From the Director - January/February 2014
From the moment we’re born, naked and helpless, we depend on others. As babies, we cry when we need something, and when those wails are met with the soothing voice and comforting embrace of a parent, a bond is formed. We feel secure and come to believe that our needs will be met and that we’re not alone. And so begins what I think might be the most important feeling we’re capable of as humans: Trust.
As we grow, trust drives every level of our engagement with our friends and our community. We share secrets with our BFF in hopes that that they will keep them. We meet the eyes of and smile at strangers on the street, trusting that their intentions are good. We choose spouses and partners and believe they will be with us in sickness and health. We make decisions about what organizations to give our money to because we trust that it will be put to good use. We vote for candidates because we trust them to keep their promises.
And I find it interesting that our ability to function in the world relies on our capacity to trust complete strangers. Nurses, postal workers, teachers, police officers, bankers, and others we rely on to do their jobs well, to meet our needs and keep us safe. While certainly trust can be earned, Ernest Hemingway said, “The best way to find out if you can trust somebody is to trust them.” I like to think we do that every day at the library.
Opinion surveys rank libraries as one of these most trusted public institutions in the country. That makes sense. Trust is fundamental to our operating model. We buy lots of stuff, and trust people to borrow it, take care of it and bring it back. While we trust customers with our resources, they trust us with much, much more. People turn to us to research a health issue they’ve recently been diagnosed with. We are there when a parent needs help with their third grader who still struggles to read.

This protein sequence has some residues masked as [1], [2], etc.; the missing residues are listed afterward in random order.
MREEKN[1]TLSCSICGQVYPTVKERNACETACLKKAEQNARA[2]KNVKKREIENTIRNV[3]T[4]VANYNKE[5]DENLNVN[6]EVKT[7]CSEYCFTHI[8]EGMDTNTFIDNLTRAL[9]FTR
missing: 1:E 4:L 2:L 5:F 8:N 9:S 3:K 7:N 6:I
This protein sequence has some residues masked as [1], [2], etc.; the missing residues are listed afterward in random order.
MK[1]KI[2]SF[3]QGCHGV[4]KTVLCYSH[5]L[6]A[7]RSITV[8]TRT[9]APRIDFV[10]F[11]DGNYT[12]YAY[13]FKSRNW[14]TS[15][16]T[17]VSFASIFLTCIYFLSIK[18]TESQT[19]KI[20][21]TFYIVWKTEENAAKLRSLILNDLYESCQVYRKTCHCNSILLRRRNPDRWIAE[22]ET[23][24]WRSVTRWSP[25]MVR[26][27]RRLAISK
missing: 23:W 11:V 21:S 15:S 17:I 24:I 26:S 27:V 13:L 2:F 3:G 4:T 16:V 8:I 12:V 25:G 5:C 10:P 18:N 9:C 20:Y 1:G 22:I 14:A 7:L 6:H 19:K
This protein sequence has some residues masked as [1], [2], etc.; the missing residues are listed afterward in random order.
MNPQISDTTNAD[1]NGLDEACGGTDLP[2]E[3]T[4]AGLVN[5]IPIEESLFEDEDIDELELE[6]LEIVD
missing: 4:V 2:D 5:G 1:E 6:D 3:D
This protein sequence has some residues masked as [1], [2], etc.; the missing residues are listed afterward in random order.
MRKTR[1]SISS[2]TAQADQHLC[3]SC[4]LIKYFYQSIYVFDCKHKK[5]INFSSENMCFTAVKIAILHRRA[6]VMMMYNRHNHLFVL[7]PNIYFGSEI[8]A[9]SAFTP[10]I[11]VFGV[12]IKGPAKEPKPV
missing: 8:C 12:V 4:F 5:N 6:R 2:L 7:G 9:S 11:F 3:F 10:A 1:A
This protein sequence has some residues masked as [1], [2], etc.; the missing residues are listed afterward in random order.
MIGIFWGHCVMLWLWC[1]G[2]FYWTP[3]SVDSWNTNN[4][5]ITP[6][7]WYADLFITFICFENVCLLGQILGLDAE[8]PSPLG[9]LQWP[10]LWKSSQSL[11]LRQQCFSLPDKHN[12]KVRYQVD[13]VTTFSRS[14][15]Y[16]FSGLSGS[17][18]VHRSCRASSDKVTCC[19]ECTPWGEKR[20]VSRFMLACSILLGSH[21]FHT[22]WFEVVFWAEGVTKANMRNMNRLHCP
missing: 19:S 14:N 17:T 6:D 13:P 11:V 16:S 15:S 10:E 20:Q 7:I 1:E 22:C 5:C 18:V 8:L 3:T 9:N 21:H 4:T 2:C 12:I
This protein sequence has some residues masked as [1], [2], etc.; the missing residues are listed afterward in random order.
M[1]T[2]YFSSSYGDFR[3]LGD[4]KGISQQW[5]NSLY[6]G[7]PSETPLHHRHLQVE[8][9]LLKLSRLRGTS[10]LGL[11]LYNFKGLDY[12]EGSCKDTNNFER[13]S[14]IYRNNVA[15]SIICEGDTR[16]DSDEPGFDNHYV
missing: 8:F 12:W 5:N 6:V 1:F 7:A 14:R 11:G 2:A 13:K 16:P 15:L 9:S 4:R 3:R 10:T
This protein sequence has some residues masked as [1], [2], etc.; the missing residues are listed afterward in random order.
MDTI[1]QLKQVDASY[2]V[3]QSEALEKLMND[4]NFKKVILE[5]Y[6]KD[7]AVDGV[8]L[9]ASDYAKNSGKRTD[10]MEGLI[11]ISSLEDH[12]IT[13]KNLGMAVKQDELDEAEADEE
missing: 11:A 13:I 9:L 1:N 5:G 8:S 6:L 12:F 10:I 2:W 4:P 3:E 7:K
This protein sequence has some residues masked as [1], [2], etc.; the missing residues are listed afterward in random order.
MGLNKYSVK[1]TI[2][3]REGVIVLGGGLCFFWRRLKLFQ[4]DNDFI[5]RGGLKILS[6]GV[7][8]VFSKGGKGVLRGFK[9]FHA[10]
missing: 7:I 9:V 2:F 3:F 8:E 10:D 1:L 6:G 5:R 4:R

Customers come to us when they are new immigrants, when they want to finally get their high school diploma, make their way out of unemployment, or learn how to care for an aging parent. It is overwhelming and humbling to assist you with your important questions.
Thank you for trusting us.
Melanie Huggins, Executive Director
I just finished: Service Design: from Insight to Implementation by Polane, Lovlie and Reason
I’m just starting: Brain on Fire by Susannah Cahalan
I can’t stop listening to: Girlfriend, Matthew Sweet
You don’t want to miss: Learn THAT Dance for adults, 6:30 – 8 p.m., Tuesday, February 25 | Main
Read the full issue of Access.